This Blog is Dedicated to our dear friend Karen.
When she left this life she left a hole in our hearts as well as several to be read books.
We, her friends, will read these books for her.
This blog will be a sort of book club for us to post our thoughts and feelings about the stories and feelings we have of Karen while we read.

Wednesday, May 11, 2016

#258 Ghost Girl by Torey Hayden


Definitely the most readable of Hayden's books that I've read. Which is not to say that the subject matter was pleasant - far from it. But the narrative flowed a lot more smoothly, and I didn't find myself as frustrated with the author as I have in her past books.

The book was written in the 1980s (first published in 1991), and there are some things she was able to get away with then that would definitely not fly in a public school today - picking an unruly boy up by his belt and shirt collar, lifting a six-year-old girl's shirt up (in the classroom) to check for signs of scoliosis, locking yourself and that girl in the cloakroom because that's the only place the girl feels safe enough to tell about the abuse she's been subjected to. There's a scene where Hayden and the girl are locked in the cloakroom, and the girl (who hasn't spoken at school in ages) suddenly starts yelling at the top of her lungs (because she can, because she's safe). A teacher in the next room comes running, tries the door and finds it locked; Hayden tells her everything is ok, and that's good enough for the other teacher. (This after Hayden had only been at the school lest than a semester.) If that happened in today's schools, the principal would be knocking the door down to be sure the teacher wasn't abusing the child herself.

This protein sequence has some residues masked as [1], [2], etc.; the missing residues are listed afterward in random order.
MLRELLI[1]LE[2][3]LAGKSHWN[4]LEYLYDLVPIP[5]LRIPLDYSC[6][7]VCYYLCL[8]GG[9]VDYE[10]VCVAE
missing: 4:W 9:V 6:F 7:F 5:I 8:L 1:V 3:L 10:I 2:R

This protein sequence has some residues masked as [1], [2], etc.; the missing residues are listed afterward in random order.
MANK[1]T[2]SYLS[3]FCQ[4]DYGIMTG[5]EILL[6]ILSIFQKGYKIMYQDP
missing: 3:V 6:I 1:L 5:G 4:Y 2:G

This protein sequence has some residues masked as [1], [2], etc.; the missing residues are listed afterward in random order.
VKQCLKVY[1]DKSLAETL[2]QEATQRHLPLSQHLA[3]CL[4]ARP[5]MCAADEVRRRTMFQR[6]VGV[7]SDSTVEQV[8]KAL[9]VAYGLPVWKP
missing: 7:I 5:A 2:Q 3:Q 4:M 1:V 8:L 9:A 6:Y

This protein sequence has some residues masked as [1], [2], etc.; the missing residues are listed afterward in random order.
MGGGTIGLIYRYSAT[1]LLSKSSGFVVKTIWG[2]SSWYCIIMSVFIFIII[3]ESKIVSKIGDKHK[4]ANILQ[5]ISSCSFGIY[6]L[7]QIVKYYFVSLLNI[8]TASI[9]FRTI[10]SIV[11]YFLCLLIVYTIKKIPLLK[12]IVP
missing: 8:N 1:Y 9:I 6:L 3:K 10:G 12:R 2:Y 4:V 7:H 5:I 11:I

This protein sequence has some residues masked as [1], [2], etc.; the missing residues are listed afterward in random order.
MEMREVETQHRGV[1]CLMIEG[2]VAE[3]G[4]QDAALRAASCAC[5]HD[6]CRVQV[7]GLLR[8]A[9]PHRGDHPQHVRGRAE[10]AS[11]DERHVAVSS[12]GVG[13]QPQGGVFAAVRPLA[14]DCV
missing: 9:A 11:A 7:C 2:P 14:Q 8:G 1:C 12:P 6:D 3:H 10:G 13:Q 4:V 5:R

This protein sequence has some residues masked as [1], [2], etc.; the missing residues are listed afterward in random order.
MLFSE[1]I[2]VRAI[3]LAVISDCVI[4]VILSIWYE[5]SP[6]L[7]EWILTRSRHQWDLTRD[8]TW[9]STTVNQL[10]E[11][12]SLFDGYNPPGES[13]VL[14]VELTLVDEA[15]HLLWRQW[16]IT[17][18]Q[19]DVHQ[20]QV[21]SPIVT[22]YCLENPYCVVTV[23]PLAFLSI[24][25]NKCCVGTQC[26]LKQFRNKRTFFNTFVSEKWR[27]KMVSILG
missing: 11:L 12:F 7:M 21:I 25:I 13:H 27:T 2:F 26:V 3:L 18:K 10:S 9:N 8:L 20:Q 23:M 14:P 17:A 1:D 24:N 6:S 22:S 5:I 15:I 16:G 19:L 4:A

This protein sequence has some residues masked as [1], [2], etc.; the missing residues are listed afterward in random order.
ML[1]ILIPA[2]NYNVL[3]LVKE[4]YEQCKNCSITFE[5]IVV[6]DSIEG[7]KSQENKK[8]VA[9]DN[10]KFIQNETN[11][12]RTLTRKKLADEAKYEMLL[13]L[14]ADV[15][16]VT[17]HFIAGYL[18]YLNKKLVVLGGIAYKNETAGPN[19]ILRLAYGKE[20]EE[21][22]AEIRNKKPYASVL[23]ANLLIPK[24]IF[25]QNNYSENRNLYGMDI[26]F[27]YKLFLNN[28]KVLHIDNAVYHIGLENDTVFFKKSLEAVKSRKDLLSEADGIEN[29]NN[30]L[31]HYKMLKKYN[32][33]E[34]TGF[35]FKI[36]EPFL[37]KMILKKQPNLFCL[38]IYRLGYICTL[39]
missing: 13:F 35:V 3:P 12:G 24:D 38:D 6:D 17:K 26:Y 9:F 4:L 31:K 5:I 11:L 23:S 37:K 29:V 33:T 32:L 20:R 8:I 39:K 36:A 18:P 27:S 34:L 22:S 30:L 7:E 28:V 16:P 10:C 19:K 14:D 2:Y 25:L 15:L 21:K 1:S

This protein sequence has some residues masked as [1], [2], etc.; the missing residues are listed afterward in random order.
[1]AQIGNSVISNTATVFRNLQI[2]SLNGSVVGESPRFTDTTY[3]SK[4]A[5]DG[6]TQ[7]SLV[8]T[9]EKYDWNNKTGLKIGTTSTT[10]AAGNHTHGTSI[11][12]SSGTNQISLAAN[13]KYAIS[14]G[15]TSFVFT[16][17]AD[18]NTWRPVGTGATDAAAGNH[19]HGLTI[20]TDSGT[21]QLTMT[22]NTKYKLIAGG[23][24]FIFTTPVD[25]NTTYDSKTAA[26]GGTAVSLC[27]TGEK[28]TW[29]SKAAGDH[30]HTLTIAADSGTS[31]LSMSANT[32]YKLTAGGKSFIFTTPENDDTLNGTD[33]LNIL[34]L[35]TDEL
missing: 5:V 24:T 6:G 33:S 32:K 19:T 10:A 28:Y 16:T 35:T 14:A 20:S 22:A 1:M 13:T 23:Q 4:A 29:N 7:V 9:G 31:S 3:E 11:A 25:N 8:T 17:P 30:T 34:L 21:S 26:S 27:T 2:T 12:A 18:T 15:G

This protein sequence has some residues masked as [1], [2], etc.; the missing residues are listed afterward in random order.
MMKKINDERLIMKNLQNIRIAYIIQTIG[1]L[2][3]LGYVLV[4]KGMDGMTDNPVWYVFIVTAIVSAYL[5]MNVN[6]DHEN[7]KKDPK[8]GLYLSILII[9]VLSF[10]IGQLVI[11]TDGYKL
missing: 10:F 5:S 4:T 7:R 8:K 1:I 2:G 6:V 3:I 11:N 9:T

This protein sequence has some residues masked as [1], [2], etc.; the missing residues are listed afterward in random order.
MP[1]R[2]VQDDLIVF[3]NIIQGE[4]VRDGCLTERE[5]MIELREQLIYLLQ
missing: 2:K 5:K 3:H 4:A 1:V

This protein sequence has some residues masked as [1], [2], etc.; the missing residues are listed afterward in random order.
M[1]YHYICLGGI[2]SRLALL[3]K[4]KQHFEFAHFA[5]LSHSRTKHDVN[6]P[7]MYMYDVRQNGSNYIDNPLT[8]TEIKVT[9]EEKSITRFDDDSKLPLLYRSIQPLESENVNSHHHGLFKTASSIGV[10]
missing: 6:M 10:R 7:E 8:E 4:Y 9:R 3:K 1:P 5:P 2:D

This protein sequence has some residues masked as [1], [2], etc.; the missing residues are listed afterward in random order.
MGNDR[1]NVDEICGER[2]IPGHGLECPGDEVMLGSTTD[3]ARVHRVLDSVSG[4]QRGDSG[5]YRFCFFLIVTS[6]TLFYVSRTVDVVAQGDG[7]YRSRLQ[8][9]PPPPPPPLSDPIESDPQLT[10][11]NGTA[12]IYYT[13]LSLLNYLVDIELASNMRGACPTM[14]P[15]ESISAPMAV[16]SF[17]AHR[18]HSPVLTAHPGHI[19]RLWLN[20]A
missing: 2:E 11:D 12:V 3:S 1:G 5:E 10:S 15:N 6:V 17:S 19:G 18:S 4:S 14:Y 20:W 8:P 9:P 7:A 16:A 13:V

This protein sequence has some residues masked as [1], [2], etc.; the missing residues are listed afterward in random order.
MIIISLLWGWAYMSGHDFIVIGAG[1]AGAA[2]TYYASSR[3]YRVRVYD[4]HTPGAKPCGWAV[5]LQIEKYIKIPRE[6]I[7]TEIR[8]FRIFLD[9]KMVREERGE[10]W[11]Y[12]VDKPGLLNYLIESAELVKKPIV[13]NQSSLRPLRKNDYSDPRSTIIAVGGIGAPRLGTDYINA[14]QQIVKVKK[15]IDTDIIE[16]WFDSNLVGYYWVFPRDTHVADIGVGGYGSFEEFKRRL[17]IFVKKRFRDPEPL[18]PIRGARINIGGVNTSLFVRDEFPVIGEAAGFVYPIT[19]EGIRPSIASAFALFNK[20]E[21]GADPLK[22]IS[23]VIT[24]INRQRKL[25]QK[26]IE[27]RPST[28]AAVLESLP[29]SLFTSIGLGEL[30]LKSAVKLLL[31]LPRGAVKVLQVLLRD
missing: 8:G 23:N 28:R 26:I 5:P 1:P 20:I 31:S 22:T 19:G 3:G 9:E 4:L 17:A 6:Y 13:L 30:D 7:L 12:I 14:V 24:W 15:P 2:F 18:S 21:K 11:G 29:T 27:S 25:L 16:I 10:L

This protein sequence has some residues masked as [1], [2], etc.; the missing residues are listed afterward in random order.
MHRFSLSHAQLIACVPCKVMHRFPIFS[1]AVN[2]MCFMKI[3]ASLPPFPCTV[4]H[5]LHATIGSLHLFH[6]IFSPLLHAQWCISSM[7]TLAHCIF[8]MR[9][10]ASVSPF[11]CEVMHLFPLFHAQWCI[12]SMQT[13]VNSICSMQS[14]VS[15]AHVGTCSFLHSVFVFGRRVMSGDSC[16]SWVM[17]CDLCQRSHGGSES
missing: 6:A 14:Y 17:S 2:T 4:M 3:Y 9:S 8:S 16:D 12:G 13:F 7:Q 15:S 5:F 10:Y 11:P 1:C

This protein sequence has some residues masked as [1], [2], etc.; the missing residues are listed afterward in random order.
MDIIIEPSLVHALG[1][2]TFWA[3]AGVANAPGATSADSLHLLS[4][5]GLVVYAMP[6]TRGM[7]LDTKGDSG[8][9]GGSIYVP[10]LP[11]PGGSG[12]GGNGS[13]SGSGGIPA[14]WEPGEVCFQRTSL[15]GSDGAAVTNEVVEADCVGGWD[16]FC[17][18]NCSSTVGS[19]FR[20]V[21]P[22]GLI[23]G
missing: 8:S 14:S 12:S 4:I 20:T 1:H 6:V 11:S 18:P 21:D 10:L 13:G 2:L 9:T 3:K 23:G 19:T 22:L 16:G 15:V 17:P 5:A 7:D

I was disappointed that the book didn't have a solid resolution of Jadie's (the girl's) situation. Hayden finally gets her to tell the authorities about the abuse, and her story is checked out, but no definitive evidence is found. The book isn't really about having that resolution; it's more about Jadie working through her emotional and mental issues to get to the point she can talk and participate in life. But it would have been nice to know what, exactly, actually did happen. Hayden kept in contact with Jadie and her sister, so she was able to let the reader know that Jadie went on to graduate from college and do well in life, but we never do find out if the abuse and everything that went with it were real, or if they were products of Jadie's mind, created to deal with all the bad things that were happening to her.


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